Credit Card payments for interpretive fees.
Beginning September 9, due to the federal government's fiscal year close out, only cash or check payments can be accepted for fees at the Boott Mills, canal boat tours, and for Interagency Passes. Credit cards will be accepted again on October 1, 2014. More »
Lowell NHP Superintendents Compendium update.
The Superintendents Compendium has been updated in regard to the use of unmanned aircraft in national park areas. More »
“Their Stories: Lowell’s Youth and the Refugee Experience” Untold Stories of Lowell’s Refugees at Lowell National Historical Park
Contact: Phil Lupsiewicz, 978-275-1705
LOWELL, MA —A new exhibit at Lowell National Historical Park's Mogan Cultural Center, features the previously untold stories of youth who came to Lowell as teenage refugees. "Their Stories: Lowell's Youth and the Refugee Experience" features the narratives of five young people who hail from Bhutan, Burma, Congo, and Iraq. They share commonalities of the refugee experience, yet each has his/her own perspective. The exhibit is supported in part by a grant from the Lowell Cultural Council, a local agency supported by the Massachusetts Cultural Council.
The exhibit –a collaboration between the Tsongas Industrial History Center, the International Institute of Lowell, University of Massachusetts Lowell professor Susan Thomson, and Lowell National Historical Park –opens on Tuesday, September 9th.All are welcome to the opening event from 4:00pm-6:00pm. The Mogan Cultural Center is located at 40 French Street in Lowell.
This project began with UMass Lowell students from Dr. Thomson's sociology classes interviewing five members of the International Institute's Youth Fellowship group. The oral histories captured the thoughts of these young people as they established new lives here and tried to maintain their cultural heritage while building a sense of belonging in the United States. Audio clips of the interviews will be accessible to visitors in the exhibit.
Featured prominently in the exhibit is a mural created by 18 refugee youth from the International Institute of Lowell. Titled "The Culture Tree," the mural depicts a tree with its roots, trunk, and branches representing their collective past, present, and future. The tree symbolizes the living process of growth and change.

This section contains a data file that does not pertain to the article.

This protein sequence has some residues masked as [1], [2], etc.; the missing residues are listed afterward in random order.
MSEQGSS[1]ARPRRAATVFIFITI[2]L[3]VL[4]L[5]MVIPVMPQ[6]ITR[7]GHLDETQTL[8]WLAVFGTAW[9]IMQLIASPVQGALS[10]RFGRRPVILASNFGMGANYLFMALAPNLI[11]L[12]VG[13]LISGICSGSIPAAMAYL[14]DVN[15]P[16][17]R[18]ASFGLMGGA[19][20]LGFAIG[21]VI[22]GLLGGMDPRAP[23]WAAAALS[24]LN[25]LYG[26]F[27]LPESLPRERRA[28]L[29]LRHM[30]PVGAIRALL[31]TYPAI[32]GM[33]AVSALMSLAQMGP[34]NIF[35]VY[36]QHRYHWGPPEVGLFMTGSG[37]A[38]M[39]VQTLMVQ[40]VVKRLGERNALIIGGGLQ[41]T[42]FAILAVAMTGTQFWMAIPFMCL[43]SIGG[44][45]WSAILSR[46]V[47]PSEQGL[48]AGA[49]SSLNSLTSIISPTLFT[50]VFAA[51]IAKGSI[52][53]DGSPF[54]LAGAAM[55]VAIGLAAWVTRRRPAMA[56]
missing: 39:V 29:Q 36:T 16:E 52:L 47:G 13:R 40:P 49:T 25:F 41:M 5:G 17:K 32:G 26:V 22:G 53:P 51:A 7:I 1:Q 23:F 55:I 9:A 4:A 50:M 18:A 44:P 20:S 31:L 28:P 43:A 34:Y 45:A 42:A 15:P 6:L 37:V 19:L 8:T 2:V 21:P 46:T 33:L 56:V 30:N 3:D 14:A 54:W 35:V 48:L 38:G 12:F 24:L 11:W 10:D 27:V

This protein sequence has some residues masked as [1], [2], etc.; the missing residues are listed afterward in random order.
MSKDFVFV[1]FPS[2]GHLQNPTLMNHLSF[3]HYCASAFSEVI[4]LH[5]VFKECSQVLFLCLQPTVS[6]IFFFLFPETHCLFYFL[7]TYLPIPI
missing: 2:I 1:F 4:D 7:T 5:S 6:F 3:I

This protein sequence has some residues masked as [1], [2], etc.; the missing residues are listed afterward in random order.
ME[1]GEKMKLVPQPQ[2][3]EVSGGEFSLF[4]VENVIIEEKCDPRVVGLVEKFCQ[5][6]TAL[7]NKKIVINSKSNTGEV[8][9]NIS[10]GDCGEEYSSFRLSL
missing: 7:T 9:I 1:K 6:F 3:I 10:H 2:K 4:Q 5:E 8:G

The exhibit,Mill Girl and Immigrant Exhibit, is open to the public during Mill Girl and Immigrant Exhibit hours of 11-5 daily through Labor Day, and 1:30 - 5:00 from September 2 through Columbus Day, and, will be used as part of the Tsongas Industrial History Center's popular "Yankees and Immigrants" program. Serving more than 9,000 students annually, the "Yankees and Immigrants" program explores the lives and experiences of the Yankee mill girls and the various immigrant and refugee groups that have called Lowell home. The Tsongas Industrial History Center is an education partnership between the University of Massachusetts Lowell Graduate School of Education and Lowell National Historical Park.
For more information contact: email@example.com or 978-970-5080. For more information about Lowell National Historical Park visit www.nps.gov/lowe or call 978-970-5000.
Did You Know?
The Boyden Observatory of Bloemfontein, South Africa owes its existence to Uriah Boyden who left over $200,000 at his death in 1879. Mr. Boyden, an inventor, patented an outward flow turbine. He sold it to the Appleton Mills in Lowell, MA where he worked, home of Lowell National Historical Park.